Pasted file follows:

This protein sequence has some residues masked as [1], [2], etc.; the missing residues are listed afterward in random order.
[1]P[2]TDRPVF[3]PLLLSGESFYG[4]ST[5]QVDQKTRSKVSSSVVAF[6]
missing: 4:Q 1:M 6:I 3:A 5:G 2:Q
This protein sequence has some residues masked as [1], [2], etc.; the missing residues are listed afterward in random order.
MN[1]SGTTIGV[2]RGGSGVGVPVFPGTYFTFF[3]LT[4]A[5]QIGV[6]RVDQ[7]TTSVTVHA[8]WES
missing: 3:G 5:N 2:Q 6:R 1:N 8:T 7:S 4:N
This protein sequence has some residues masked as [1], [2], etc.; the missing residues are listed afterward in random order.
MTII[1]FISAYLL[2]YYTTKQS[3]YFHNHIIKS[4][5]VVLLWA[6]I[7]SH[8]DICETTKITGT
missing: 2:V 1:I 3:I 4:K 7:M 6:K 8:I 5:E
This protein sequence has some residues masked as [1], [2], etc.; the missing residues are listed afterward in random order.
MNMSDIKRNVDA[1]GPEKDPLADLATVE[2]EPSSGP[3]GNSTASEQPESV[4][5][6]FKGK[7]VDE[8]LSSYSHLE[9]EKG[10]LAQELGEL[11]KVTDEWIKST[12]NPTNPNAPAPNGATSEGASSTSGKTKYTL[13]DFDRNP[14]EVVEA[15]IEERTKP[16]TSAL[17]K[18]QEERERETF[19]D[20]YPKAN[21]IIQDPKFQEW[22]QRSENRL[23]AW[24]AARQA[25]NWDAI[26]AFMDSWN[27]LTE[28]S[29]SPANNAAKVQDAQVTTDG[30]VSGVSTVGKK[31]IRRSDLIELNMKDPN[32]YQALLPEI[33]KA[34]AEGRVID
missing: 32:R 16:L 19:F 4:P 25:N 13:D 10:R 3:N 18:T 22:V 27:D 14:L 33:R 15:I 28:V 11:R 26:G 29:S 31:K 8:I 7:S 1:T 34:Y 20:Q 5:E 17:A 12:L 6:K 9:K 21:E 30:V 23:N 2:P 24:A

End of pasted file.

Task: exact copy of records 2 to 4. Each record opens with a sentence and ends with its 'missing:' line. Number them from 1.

This protein sequence has some residues masked as [1], [2], etc.; the missing residues are listed afterward in random order.
MN[1]SGTTIGV[2]RGGSGVGVPVFPGTYFTFF[3]LT[4]A[5]QIGV[6]RVDQ[7]TTSVTVHA[8]WES
missing: 3:G 5:N 2:Q 6:R 1:N 8:T 7:S 4:N
This protein sequence has some residues masked as [1], [2], etc.; the missing residues are listed afterward in random order.
MTII[1]FISAYLL[2]YYTTKQS[3]YFHNHIIKS[4][5]VVLLWA[6]I[7]SH[8]DICETTKITGT
missing: 2:V 1:I 3:I 4:K 7:M 6:K 8:I 5:E
This protein sequence has some residues masked as [1], [2], etc.; the missing residues are listed afterward in random order.
MNMSDIKRNVDA[1]GPEKDPLADLATVE[2]EPSSGP[3]GNSTASEQPESV[4][5][6]FKGK[7]VDE[8]LSSYSHLE[9]EKG[10]LAQELGEL[11]KVTDEWIKST[12]NPTNPNAPAPNGATSEGASSTSGKTKYTL[13]DFDRNP[14]EVVEA[15]IEERTKP[16]TSAL[17]K[18]QEERERETF[19]D[20]YPKAN[21]IIQDPKFQEW[22]QRSENRL[23]AW[24]AARQA[25]NWDAI[26]AFMDSWN[27]LTE[28]S[29]SPANNAAKVQDAQVTTDG[30]VSGVSTVGKK[31]IRRSDLIELNMKDPN[32]YQALLPEI[33]KA[34]AEGRVID
missing: 32:R 16:L 19:F 4:P 25:N 13:D 10:R 3:N 18:T 22:V 27:D 14:L 33:R 15:I 28:V 11:R 26:G 29:S 31:K 8:I 7:S 1:T 34:Y 20:Q 5:E 17:A 12:L 6:K 9:K 21:E 30:V 23:N 2:P 24:A